This report is composed of the lecture notes from the first half of a 32-hour graduate-level course on Monte Carlo methods offered at KAPL. These notes, prepared by two of the principle developers of KAPL`s RACER Monte Carlo code, cover the fundamental theory, concepts, and practices for Monte Carlo analysis. In particular, a thorough grounding in the basic fundamentals of Monte Carlo methods is presented, including random number generation, random sampling, the Monte Carlo approach to solving transport problems, computational geometry, collision physics, tallies, and eigenvalue calculations. Furthermore, modern computational algorithms for vector and parallel approaches to Monte Carlo calculations are covered in detail, including fundamental parallel and vector concepts, the event-based algorithm, master/slave schemes, parallel scaling laws, and portability issues.

Brown, F.B.; Sutton, T.M.

1996-02-01

393

Evolution of U fractionation processes through geologic time : consequences for the variation of U deposit types from Early Earth to Present  

NASA Astrophysics Data System (ADS)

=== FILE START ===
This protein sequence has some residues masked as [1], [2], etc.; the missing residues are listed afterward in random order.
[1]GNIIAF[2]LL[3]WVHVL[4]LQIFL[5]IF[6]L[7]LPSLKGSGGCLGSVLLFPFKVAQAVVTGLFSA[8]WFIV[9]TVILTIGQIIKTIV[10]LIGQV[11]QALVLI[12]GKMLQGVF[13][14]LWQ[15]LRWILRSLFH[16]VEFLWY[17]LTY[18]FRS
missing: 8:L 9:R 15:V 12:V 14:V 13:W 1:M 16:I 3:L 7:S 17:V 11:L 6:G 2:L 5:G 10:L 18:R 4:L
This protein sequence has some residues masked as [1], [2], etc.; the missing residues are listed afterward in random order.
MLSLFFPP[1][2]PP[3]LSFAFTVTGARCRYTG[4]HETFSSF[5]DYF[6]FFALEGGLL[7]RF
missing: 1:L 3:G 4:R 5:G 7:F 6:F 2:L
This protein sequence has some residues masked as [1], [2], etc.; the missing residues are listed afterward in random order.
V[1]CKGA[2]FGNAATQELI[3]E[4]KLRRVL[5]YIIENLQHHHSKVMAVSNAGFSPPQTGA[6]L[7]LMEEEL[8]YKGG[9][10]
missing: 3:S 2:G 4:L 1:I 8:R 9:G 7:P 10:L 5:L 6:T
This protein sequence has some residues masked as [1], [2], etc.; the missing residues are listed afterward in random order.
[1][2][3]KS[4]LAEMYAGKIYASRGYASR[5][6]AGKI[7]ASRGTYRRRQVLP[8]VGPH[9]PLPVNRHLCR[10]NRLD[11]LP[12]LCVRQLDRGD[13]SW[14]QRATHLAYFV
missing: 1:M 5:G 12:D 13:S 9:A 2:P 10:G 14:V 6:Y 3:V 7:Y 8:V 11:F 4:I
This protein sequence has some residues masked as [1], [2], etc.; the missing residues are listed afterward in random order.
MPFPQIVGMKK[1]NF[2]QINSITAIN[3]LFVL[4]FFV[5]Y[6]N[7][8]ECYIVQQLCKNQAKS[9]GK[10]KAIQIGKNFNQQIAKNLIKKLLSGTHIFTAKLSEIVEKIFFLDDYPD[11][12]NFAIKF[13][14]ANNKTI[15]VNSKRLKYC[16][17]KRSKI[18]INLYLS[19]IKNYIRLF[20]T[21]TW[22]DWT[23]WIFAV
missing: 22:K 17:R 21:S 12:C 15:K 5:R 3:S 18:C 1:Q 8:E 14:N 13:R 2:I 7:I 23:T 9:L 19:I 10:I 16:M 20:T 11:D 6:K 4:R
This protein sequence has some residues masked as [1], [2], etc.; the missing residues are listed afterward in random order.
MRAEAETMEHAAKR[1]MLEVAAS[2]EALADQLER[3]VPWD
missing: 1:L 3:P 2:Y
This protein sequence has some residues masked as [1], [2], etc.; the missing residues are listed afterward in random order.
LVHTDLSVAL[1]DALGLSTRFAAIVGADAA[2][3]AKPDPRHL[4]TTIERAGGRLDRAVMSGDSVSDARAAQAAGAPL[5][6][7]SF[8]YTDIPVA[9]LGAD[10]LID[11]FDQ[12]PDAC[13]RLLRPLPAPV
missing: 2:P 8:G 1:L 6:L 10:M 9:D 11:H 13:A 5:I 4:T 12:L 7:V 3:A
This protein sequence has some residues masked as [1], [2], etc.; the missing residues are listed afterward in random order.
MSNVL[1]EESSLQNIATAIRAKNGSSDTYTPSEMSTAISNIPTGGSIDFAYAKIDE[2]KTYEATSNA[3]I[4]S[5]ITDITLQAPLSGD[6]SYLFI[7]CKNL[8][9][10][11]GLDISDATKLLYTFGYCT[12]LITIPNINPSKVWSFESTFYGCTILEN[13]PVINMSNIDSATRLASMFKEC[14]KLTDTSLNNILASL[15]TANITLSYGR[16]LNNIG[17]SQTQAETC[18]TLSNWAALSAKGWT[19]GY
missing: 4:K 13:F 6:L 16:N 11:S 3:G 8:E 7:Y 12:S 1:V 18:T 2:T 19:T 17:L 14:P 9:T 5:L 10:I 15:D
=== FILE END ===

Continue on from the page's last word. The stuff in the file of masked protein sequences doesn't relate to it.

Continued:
U deposits are known at nearly all stages of the geological cycle, but are not known prior to 2.95 Ga. Also, U deposit types vary greatly from Mesoarchean to Present. Most of these changes through time can be attributed to major modifications in the geodynamic evolution of the Earth, in magmatic fractionation processes, in the composition of the Atmosphere and in the nature of life. The first U-rich granites able to crystallize uraninite, appeared at about 3.1 Ga. They correspond to the most fractionated terms of high-K calcalkaline suites, resulting from crystal fractionation of magmas possibly derived from melting of mantle wedges enriched in K, U, Th. Highly fractionated peraluminous leucogranites, able to crystallize uraninite, appeared at about 2.6 Ga. Erosion of these two granite types led to the detrital accumulation of uraninite that formed the first U deposits on Earth: the Quartz Pebble Conglomerates from 2.95 to 2.4 Ga. From 2.3 Ga onwards, uprise of oxygen level in the atmosphere led to the oxidation of U(IV) to U(VI), U transport in solution, and exuberant development of marine algae in epicontinental platform sediments. From 2.3 to 1.8 Ga large amounts of U, previously accumulated as U(IV) minerals, were dissolved and trapped preferentially in passive margin settings, in organic-rich sediments, and which led to the formation of the world’s largest Paleoproterozoic U provinces, e.g. : the Wollaston belt, Canada and the Cahill Formation, Australia. During and after the worldwide 2.1-1.75 Ga orogenic events, responsible for the formation of the Nuna supercontinent, U trapped in these formations was the source for several types of mineralization: (i) metamorphosed U-mineralized graphitic schists, calcsilicates and meta-arkoses, (ii) diagenetic-hydrothermal remobilization with the formation of the first deposits related to redox processes at 2.0 Ga (Oklo, Gabon), (iii) partial melting of U-rich metasediments forming the uraninite disseminations in pegmatoids (Charlebois, Canada), (iv) hydrothermal remobilization in veins (Beaverlodge, Canada) at about 1.75 Ga, and (v) U mineralization related to Na-metasomatism (Lagoa Real, Brazil ; Central Ukraine). After 1.75 Ga, a long period of tectonic quiescence occurred on the Earth, and large intracontinental basins, comprising at their base thick oxidized siliciclastic sequences were formed in many parts of the Nuna. In the Athabasca (Canada) and Kombolgie (Australia) basins, the siliciclastic sediments represented huge aquitards for sodic brines derived from overlying evaporites. The brines became calcic when infiltrated into the basement and leached U dominantly from Paleoproterozoic epicontinental sediments, their anatectic derivatives and high-K-U granites, to form the unconformity related U deposits. By the end of Silurian, with the apparition of land plants, deposits hosted by continental to marginal marine sandstone (roll front, tabular, tectono-lithologic, paleovalleys) became widespread. The largest volcanic related U-deposits are mostly known during the Mesozoic and calcrete are only known during late Caenozoic to Quaternary, but this may by due to the non preservation from erosion of such deposits formed at very shallow levels.